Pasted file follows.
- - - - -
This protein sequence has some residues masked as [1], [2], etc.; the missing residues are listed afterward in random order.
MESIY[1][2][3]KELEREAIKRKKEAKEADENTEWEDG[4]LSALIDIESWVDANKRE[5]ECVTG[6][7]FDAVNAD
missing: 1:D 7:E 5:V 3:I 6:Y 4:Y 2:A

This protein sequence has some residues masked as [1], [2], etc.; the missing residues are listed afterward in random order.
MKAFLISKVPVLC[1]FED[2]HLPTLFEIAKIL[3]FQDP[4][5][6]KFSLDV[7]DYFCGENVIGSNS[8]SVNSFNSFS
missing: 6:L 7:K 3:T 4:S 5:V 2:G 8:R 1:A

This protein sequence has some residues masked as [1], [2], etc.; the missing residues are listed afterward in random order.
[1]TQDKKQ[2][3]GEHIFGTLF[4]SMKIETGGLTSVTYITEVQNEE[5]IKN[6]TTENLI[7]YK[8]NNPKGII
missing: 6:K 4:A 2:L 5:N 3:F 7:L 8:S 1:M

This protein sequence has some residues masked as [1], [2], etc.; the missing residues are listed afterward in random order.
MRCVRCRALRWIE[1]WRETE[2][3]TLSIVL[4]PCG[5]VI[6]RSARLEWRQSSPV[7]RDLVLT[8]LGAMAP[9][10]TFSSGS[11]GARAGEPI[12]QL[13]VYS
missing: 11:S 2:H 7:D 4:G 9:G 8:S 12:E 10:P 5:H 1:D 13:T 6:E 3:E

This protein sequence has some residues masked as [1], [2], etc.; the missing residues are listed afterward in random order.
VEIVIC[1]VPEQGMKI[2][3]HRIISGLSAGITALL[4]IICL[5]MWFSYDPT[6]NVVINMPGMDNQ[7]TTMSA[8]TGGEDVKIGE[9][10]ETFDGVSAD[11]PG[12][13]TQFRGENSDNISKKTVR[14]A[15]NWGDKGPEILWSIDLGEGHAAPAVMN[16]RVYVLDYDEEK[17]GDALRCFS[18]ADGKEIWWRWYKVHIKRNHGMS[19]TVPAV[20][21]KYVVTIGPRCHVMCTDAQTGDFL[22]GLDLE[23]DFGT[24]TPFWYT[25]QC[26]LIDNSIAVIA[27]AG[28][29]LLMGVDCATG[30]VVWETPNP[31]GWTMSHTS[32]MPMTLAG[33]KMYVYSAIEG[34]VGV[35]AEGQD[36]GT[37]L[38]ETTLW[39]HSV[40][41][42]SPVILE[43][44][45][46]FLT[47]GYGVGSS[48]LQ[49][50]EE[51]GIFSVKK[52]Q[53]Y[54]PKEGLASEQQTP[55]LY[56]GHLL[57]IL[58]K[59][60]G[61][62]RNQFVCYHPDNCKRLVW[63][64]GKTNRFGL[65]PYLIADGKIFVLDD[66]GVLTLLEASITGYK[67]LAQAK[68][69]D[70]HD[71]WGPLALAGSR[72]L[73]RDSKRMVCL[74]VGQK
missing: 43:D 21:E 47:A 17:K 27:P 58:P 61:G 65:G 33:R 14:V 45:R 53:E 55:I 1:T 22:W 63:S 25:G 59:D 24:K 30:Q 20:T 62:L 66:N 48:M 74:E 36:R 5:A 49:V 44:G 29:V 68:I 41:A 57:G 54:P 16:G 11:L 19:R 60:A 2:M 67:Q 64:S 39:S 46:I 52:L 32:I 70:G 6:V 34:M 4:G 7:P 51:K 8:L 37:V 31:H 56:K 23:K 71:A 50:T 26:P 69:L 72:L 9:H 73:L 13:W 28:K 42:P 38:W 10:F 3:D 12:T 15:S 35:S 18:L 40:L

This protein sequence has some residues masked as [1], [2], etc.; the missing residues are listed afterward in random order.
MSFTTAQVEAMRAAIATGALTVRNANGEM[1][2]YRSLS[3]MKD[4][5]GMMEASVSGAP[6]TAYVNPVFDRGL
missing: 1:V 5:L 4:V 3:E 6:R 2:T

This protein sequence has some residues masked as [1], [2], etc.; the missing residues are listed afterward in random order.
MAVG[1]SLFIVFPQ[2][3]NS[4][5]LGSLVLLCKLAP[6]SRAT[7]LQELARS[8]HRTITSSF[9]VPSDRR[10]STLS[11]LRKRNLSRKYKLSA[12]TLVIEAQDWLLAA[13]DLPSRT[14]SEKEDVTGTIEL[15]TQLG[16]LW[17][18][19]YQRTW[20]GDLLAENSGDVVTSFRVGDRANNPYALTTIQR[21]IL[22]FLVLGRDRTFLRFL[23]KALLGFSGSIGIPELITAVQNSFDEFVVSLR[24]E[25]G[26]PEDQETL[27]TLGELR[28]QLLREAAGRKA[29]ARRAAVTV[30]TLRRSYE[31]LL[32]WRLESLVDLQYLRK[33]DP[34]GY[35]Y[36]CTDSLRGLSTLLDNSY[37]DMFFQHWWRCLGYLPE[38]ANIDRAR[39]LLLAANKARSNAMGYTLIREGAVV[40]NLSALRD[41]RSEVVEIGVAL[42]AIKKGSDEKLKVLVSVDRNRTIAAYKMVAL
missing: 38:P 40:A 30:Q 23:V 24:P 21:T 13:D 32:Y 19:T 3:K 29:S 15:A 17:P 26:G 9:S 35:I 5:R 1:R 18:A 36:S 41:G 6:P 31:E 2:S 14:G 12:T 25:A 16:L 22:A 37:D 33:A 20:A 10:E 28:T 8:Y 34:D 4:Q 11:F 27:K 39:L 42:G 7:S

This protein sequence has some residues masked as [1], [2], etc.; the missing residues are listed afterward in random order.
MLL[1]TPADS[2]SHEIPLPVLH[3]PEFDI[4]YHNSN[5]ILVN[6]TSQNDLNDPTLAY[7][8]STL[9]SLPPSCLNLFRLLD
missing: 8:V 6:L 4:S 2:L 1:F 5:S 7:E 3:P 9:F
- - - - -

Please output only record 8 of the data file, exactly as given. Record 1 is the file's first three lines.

This protein sequence has some residues masked as [1], [2], etc.; the missing residues are listed afterward in random order.
MLL[1]TPADS[2]SHEIPLPVLH[3]PEFDI[4]YHNSN[5]ILVN[6]TSQNDLNDPTLAY[7][8]STL[9]SLPPSCLNLFRLLD
missing: 8:V 6:L 4:S 2:L 1:F 5:S 7:E 3:P 9:F